Former park ranger: great smoky mountains national park mismanaged deadly wildfire

Former park ranger: great smoky mountains national park mismanaged deadly wildfire

20 March 2017

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USA — SEVIERVILLE (WATE) – Gatlinburg wildfire victims demanded answers from Sevier County leaders Monday. It was a packed house at the Sevier County Courthouse for the commission meeting on Monday night. However, most of the attention was given to a former park ranger.

Many of the people who signed up to speak gave their time to Jerry Grubb, a retired National Park Service ranger. He served 13 years with the Great Smoky Mountains National Park.

“The management of the National Park Service is responsible for the mismanagement that contributed to the cause of this fire,” said Grubb.

He pointed fingers at an organization he used to work for. He said he formed this opinion after the park released a timeline of the wildfires.

“Nothing but misleading. It was dissembling information,” he said.

Grubb said the park should have put out the fire right away. He said that should have been done according to the park’s fire management plan.

“If it is a wildfire, you put it out. You don’t look at a stupid computer and play games up here,” said Grubb.

He believed that decision was the reason for the loss of life.

“Had they gone back to their crisis management intervention and done what their regulations say they are supposed to do, it would have never happened,” he said.

Melinda Stites is a wildfire victim and also worked for the National Park Service. She agreed with Grubb’s point about protocol outlined in the park’s fire management plan.

“It was great to have somebody like him, a retired park ranger on our side. He knows what he is talking about,” said Stites.

Grubb gave a copy of his thoughts to Sevier County leaders. They said they were going to pass it along to lawmakers. Grubb said he emailed Sen. Bob Corker and he was told this was a matter for state and local representatives.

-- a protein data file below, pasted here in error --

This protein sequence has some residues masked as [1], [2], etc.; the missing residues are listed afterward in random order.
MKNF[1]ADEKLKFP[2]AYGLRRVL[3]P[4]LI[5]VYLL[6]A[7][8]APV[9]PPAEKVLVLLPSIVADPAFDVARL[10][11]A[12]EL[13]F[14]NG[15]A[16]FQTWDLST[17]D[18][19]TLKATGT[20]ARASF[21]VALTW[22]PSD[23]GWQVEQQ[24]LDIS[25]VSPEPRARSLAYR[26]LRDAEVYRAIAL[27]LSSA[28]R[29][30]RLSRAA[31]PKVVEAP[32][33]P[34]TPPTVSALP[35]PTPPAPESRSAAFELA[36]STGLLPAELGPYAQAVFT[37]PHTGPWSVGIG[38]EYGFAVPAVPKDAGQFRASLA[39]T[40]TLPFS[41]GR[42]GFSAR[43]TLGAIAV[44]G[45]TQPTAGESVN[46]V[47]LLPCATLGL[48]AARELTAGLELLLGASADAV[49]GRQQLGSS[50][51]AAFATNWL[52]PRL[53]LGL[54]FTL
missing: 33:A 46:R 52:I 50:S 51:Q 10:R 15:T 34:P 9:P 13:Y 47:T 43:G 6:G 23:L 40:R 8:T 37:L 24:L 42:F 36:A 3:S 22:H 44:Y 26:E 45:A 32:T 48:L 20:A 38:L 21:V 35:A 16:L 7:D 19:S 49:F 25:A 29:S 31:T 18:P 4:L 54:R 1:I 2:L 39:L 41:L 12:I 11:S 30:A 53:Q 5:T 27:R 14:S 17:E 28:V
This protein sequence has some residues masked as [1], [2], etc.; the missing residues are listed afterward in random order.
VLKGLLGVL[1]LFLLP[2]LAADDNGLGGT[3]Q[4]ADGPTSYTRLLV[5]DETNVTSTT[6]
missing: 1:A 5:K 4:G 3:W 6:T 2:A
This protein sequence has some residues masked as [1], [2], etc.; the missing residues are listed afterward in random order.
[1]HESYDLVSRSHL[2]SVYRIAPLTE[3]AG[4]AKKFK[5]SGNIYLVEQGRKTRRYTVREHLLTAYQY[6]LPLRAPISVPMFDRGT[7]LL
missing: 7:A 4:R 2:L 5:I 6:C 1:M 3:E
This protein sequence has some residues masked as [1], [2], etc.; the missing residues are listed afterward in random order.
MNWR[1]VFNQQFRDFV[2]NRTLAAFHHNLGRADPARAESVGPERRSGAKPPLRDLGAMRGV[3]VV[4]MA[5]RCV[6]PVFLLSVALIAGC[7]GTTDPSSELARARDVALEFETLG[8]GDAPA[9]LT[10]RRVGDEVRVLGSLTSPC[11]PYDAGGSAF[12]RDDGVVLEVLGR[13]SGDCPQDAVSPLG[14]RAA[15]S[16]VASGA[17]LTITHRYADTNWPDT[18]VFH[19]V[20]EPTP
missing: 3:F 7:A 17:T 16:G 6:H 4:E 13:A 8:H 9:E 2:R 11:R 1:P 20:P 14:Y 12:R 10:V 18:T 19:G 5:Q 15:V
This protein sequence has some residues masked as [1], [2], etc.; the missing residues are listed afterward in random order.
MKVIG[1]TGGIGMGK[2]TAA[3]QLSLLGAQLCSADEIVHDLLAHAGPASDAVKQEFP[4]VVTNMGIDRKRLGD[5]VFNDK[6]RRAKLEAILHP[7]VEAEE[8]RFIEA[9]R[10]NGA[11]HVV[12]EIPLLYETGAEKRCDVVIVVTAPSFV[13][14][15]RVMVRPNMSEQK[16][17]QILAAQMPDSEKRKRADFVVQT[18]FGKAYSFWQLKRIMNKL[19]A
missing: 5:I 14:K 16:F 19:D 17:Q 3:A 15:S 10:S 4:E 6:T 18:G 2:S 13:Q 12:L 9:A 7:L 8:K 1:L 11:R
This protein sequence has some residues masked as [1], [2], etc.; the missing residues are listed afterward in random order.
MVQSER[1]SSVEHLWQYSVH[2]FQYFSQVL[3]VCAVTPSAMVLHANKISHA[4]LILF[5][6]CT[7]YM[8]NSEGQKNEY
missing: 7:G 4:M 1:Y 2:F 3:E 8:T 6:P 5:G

Grubb recalled a wildfire in New Mexico that happened in 2000. After that fire, he said a bill was passed to give almost $200,000,000 to victims. He believed the people of Gatlinburg should get that kind of financial help as well.

Dana Soehn, spokesperson with the Great Smoky Mountains National Park, issued the following response:

From the onset, our focus was to put out the Chimney Tops 2 wildfire as safely and effectively as possible, as required by the park’s Fire Management Plan and National Park Service firefighting policy. Our firefighters initially responded to smoke that was coming from deep pockets of duff on extreme, near-vertical slopes of 70 – 80 degrees. Despite the terrain, we took action immediately. We provided a detailed timeline of events, our communication with city and county agencies, and most importantly, our actions. These can still be reviewed in-depth online on the Chimney Tops 2 Facebook site. As a reminder, an interagency fire review team comprised of wildland firefighting experts is currently looking into whether the specific actions we took were consistent with policy and professional firefighting practices.

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